The discount voucher giant is producing results after failing to live up to early expectations but will it ever satisfy investors?
When Groupon opened its offices in Korea, it hired 300 people in a week. That is no mean feat in a brand-new market, but the company simply pulled people in off the street.
“When people walked by, we’d bring them up to the office,” recalls Eric Lefkofsky, the company’s co-founder and chief executive.
Perhaps alarm bells should have rung that the company was growing too fast but then hindsight is always 20:20. At the time, says Lefkofsky, there was a sense of urgency. “It felt like we were in a land grab. It felt like, if we didn’t get set up and [have] people calling merchants, then someone else would.”
Groupon (NasdaqGS: GRPN - news) did not exist until November 2008, but by the time it was opening in Korea, two-and-a-half years later, it was operating in more than 40 countries. That same year, revenues soared from $700m (£424m) to $4bn. It was the fastest-growing company in the world and the world was knocking on its door.
It had already turned down a $6bn offer from Google (NasdaqGS: GOOG - news) . Then, when Groupon rejected the offer in favour of going public, Goldman Sachs (NYSE: GS-PB - news) chief executive Lloyd Blankfein flew to its Chicago base to ensure his bank secured the work on the initial public offering.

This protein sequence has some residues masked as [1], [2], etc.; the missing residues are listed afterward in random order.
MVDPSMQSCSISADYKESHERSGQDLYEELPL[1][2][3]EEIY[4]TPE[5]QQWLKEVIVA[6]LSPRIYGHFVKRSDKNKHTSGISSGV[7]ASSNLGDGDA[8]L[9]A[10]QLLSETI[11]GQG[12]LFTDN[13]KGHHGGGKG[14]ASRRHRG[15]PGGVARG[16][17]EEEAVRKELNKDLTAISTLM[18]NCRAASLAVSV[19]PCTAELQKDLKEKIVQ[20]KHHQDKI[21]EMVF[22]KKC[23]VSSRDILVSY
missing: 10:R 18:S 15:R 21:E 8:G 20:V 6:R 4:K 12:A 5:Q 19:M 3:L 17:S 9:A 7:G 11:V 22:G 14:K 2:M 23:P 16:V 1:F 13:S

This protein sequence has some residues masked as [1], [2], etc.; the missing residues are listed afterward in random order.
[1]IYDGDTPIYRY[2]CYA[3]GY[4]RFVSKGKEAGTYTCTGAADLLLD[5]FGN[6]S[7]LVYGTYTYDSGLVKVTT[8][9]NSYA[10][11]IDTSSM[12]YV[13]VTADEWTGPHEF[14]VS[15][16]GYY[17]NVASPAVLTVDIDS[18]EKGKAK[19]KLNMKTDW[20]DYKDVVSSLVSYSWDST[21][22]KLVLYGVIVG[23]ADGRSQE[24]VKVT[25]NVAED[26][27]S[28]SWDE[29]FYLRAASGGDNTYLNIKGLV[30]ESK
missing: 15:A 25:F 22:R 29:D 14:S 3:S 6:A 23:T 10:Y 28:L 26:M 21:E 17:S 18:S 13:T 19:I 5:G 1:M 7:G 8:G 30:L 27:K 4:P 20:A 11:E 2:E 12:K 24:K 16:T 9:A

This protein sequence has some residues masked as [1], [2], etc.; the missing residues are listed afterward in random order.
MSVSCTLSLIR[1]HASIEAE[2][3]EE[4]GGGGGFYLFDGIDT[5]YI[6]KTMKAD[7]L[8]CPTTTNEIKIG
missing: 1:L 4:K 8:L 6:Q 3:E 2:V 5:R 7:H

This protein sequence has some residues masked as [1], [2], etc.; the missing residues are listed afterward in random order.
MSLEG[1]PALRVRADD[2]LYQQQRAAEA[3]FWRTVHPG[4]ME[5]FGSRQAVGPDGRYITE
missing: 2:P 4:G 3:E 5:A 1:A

Andrew Mason, who co-founded the business with Lefkofsky, was feted as a visionary. Groupon used people’s collective bargaining power to secure discounts for things such as restaurant meals and manicures, and then sold those discounted services to people, one at a time. People imagined the model would change the way people did business forever.
The youthful Mason (Shenzhen: 002654.SZ - news) also represented a new kind of chief executive. He would crack jokes and created a tongue-in-cheek work environment where meeting rooms had silly names, like “I wish this was a bathroom” and “No diggity”.
But the laughs started sounding somewhat hollow as the business started to sour.
Groupon was valued at as much as $16.6bn shortly after it went public, but its market capitalisation dived as low as $1.7bn amid concerns about spiralling costs and its accounting measures. It didn’t exactly shore up confidence that the company had to restate its first set of accounts as a listed company after discovering a “material weakness” (refunds being demanded by customers were higher than expected).
In late February 2013, some 15 months after the company’s initial public offering, Mason was ousted. In his valedictory note to staff, he wrote: “I was fired today. If you’re wondering why . . . you haven’t been paying attention.”
He has since moved to San Francisco and released an album, Hardly Workin’, full of ballads about entrepreneurship. One of them has the lyric, “I was climbing Machu Picchu / As I beheld the splendid view / An idea came for 100 million / Of shareholder value.” It all seems rather surreal corporate America meets Monty Python.